Practical Measurement of Complexity in Dynamic Systems

Document Type


Publication Date



A difficulty in complexity theory is lack of a clear definition for complexity, particularly one that is measurable. Those approaches that provide measurable definitions for the absolute complexity of a system often impose the requirement of perfect or near-perfect knowledge of system structure. In practice, it is intractable or impossible to measure the complexity of most dynamic systems. However, by measuring behavioral complexity in context with environmental scenarios, it is possible to set bounds on a system's absolute (maximum) complexity and estimate its total complexity. As this paper shows, behavioral complexity can be determined by observing a system's changes in kinetic energy. This research establishes a methodology for measuring complexity in dynamic systems without the requirement of system structure knowledge. This measurement can be used to compare systems, understand system risks, determine failure dynamics, and guide system architecture.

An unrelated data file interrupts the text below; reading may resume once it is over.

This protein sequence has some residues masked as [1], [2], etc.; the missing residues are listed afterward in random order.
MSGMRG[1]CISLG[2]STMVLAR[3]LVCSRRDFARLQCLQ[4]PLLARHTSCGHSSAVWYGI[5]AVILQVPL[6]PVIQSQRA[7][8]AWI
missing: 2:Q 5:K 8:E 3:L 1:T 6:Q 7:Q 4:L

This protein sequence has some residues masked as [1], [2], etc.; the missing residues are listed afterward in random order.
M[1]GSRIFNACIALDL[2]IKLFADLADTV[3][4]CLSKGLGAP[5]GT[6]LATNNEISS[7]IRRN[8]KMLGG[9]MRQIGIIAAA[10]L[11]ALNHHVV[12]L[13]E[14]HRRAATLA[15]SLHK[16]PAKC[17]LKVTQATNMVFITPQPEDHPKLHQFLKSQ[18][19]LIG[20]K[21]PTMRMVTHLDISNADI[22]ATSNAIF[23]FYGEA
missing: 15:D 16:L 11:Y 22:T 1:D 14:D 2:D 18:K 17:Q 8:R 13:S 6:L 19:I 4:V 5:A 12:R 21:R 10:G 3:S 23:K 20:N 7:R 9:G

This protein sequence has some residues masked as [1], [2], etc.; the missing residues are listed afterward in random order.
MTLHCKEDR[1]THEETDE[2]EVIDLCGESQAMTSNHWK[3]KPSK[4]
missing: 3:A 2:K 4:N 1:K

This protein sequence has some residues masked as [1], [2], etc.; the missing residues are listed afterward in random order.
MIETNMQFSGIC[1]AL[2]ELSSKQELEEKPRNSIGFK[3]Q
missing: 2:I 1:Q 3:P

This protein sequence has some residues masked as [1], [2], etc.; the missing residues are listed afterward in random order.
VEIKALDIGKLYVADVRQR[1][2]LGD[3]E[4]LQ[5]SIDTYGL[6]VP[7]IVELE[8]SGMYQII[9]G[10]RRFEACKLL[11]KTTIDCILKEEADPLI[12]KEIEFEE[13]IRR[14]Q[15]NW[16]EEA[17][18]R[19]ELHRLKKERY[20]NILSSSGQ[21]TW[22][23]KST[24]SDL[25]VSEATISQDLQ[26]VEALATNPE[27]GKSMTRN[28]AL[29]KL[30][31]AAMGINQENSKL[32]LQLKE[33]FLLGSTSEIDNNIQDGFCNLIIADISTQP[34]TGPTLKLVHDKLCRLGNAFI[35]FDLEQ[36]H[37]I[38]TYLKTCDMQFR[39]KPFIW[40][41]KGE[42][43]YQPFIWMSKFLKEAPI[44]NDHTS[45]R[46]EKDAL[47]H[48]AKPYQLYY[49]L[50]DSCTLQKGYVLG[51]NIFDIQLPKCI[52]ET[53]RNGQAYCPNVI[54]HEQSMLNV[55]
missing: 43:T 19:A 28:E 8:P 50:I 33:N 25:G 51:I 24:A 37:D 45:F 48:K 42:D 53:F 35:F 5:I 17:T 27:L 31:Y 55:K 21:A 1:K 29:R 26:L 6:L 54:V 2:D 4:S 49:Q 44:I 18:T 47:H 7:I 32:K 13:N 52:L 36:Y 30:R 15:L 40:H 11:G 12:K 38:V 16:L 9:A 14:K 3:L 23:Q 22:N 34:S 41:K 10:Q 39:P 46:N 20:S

This is an open access article under the terms of the Creative Commons Attribution‐NonCommercial‐NoDerivs License, which permits use and distribution in any medium, provided the original work is properly cited, the use is non‐commercial and no modifications or adaptations are made. CC BY-NC-ND 3.0

The "Link to Full Text" on this page opens or saves the PDF of the full published article, as hosted at the publisher website.

Source Publication

Procedia Computer Science